• Immune system: Vitamin A primarily promotes the development of lymphocytes and thus a strong immune response to foreign substances and pathogens.
  • Skin and mucous membranes: It ensures healthy cell growth and cell integrity, thus preventing cracks and other damage, improving wound healing, i.e. regenerating. In this sense, vitamin A also acts on the lung epithelium and supports the constant renewal of the fine cilia that line the lung surface. It is similar in the intestine with the intestinal epithelium. Vitamin A is responsible for this constant renewal.
  • Blood formation: Vitamin A promotes the formation of red blood cells (erythrocytes) and thus improves the transport of oxygen into every cell.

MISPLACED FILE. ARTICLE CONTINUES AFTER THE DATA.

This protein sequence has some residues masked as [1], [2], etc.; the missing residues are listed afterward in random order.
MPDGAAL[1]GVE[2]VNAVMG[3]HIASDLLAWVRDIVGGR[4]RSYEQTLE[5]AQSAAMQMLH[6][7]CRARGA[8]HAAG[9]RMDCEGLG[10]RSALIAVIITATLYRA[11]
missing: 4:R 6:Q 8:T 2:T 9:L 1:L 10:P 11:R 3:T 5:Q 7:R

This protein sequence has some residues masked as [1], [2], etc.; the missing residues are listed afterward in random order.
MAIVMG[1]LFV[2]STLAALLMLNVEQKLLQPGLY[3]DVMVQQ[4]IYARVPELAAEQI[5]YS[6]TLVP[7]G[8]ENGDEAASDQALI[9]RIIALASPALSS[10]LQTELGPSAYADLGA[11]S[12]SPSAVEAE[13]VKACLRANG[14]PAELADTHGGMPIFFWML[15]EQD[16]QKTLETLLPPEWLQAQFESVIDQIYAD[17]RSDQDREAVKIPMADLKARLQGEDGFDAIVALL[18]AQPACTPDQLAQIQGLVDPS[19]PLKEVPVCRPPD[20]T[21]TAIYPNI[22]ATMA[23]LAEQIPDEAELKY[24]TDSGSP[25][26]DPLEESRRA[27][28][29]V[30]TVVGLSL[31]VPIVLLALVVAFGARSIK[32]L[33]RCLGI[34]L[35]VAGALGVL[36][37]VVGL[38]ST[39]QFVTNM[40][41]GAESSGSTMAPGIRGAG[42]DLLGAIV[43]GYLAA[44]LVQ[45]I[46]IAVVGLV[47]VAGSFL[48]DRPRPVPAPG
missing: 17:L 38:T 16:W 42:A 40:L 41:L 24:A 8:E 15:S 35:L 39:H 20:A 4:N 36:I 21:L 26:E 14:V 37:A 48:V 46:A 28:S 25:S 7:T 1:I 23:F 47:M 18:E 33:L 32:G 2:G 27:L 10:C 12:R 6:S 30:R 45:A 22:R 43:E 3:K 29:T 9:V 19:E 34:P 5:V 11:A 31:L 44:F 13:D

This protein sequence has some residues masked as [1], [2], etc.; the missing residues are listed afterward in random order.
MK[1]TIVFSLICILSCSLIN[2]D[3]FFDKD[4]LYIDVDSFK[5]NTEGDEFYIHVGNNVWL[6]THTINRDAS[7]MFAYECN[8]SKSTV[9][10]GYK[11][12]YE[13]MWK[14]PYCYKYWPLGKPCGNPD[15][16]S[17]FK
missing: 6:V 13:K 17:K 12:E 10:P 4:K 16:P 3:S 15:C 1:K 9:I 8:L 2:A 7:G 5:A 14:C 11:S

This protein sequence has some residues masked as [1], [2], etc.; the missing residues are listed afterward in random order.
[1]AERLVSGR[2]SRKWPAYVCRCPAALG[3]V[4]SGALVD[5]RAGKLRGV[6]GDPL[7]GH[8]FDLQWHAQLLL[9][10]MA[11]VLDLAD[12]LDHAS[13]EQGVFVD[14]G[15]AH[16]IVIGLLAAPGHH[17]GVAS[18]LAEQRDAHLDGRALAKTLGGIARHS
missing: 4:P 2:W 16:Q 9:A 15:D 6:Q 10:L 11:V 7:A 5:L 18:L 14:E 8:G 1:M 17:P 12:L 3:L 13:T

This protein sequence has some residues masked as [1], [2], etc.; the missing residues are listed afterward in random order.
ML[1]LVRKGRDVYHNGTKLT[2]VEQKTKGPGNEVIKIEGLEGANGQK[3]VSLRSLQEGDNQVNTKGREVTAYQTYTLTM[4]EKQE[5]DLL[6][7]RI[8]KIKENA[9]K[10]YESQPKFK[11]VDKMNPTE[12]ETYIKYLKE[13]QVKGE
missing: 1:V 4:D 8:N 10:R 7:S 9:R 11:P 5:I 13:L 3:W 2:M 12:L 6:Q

• Bones: It influences the storage of calcium phosphate in the bones.
  • Reproduction and fertility: Vitamin A is extremely important for the formation of healthy egg cells and sperm as well as for embryonic development. “We know from studies that vitamin A deficiency in animals often causes infertility or, if fertilization does take place, the offspring can have deformities of the limbs,” adds the scientist.
  • Seeing: Vitamin A is important in the eye as a pigment that enables the process of vision. It plays a key role in the nerve impulse that is triggered by the incidence of light and sent to the brain. Vitamin A, so to speak, mediates this signal cascade during the visual process.

Vitamin A does not have an antioxidant effect